In October, we celebrate National Disability Employment Awareness Month (NDEAM). The purpose of NDEAM is to educate about disability employment issues and celebrate the many and varied contributions of America's workers with disabilities. This year's theme is "America’s Recovery: Powered by Inclusion." This month, we do not merely spread awareness about disabilities, but awareness on how to be an inclusive organization.
The idea of celebrating the contributions of people with disabilities is so important to me personally. Not only because I have invisible disabilities—but because I am so used to the world merely looking at disabilities as something to overcome to exist in an able world. This year’s NDEAM theme is great because it challenges our usual assumptions that living with a disability needs awareness for sympathy or charity. We need awareness because the contributions of people with disabilities are varied, and not always able to be viewed through a purely able lens.
“You don’t look sick.”
“At least you have your health.”
“Have you tried this vitamin/diet/meditation technique?”
A workplace can be challenging to navigate for people with disabilities, even though comments like these are made with the best intentions. For people with disabilities; however, fielding well-meaning statements like this can cause harm that ends up—much like so many disabilities—invisible to most in the workplace.
Making a workplace inclusive and accessible is about making ADA accommodations—ramps, reserved parking, sight aids, and more. But it’s also about the things we can’t always see: flexible work schedules, remote work opportunities, and an inclusive work climate. Much like any group of people, if you’ve met one person with a disability, you’ve met one person with a disability. I couldn’t begin to speak for someone who shares my disability, let alone a person who has a different one than I do.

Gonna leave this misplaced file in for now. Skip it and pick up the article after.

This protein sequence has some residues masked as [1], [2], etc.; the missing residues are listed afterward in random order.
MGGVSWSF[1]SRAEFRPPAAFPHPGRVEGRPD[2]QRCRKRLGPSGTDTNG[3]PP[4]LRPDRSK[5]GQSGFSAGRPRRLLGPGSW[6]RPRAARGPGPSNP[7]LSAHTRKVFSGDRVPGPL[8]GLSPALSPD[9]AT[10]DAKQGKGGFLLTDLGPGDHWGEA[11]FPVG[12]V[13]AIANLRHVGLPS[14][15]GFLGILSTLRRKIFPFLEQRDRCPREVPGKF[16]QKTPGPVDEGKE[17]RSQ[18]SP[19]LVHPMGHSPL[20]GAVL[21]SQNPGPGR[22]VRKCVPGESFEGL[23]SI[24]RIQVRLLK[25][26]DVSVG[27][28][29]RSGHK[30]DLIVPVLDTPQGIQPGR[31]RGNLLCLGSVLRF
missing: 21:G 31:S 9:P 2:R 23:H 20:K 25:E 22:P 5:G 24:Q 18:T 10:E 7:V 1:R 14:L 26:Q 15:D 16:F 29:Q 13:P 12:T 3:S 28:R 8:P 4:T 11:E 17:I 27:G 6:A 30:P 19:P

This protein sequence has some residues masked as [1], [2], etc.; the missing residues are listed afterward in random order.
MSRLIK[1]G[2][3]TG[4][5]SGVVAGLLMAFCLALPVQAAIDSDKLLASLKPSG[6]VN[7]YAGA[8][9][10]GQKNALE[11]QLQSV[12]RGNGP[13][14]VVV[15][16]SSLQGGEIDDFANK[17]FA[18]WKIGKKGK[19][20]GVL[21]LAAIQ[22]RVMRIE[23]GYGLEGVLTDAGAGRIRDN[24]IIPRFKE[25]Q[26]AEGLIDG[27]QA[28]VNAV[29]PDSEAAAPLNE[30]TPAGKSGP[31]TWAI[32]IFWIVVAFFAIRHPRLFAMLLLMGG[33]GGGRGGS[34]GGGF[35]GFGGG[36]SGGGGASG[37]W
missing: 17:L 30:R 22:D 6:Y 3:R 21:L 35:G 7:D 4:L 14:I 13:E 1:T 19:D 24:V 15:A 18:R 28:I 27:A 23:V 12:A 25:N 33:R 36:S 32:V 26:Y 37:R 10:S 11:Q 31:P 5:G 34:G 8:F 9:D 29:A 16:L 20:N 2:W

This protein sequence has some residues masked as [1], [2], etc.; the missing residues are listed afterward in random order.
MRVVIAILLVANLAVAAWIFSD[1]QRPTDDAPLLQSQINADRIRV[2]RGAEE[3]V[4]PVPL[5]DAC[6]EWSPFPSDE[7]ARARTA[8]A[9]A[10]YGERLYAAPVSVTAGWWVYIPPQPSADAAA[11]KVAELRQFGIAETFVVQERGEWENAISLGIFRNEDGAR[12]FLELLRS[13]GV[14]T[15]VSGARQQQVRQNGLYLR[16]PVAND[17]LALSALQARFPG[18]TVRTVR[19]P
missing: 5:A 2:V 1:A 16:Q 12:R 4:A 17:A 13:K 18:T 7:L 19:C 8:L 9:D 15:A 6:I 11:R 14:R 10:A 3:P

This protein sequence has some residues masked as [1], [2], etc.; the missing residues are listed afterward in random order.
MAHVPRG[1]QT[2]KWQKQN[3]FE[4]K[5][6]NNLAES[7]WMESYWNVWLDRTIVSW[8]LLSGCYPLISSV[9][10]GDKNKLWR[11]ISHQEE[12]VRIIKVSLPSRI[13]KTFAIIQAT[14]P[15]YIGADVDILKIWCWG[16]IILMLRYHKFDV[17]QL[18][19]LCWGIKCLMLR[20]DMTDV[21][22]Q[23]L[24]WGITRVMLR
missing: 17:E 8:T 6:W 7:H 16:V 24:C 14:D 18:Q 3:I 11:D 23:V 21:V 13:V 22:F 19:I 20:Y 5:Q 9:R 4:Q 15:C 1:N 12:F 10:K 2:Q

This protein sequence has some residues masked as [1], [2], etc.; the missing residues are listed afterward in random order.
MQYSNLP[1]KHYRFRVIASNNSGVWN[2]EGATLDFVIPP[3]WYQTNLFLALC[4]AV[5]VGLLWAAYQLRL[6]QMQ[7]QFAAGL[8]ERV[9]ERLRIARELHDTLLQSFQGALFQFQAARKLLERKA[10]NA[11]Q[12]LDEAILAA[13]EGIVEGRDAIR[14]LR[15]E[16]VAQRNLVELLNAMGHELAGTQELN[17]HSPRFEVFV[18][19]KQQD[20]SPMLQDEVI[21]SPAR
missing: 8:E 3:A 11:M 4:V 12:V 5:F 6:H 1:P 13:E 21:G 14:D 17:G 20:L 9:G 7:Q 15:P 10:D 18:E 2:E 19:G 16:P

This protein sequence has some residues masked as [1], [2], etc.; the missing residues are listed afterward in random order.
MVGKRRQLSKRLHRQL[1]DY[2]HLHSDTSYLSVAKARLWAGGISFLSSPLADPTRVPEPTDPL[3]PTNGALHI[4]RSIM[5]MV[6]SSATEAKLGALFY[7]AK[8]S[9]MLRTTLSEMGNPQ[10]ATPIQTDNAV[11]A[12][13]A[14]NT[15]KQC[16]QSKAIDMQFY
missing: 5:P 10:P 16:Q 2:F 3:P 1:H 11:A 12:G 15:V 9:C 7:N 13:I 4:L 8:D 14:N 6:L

For me, an inclusive workplace looks like the ability to take earned sick and personal leave without questions and statements like the ones above. Although dealing with my illnesses takes time, I also make sure to work twice as hard when I’m able to be at work. Efficiency isn’t always clear-cut. If given reasonable accommodations, employees with disabilities will not only thrive—but offer skills and perspective that can help your workplace thrive!
“Our national recovery from the pandemic cannot be completed without the inclusion of all Americans, in particular people with disabilities,” said U.S. Secretary of Labor Marty Walsh. “Their contributions have historically been vital to our nation’s success, and are more important today than ever. We must build an economy that fully includes the talent and drive of those with disabilities.”
If you’re looking to learn more about disability from an authentic perspective, please check out some of the fantastic books below:
In October, we celebrate National Disability Employment Awareness Month (NDEAM). This month, we do not merely spread awareness about disabilities, but awareness on how to be an inclusive organization.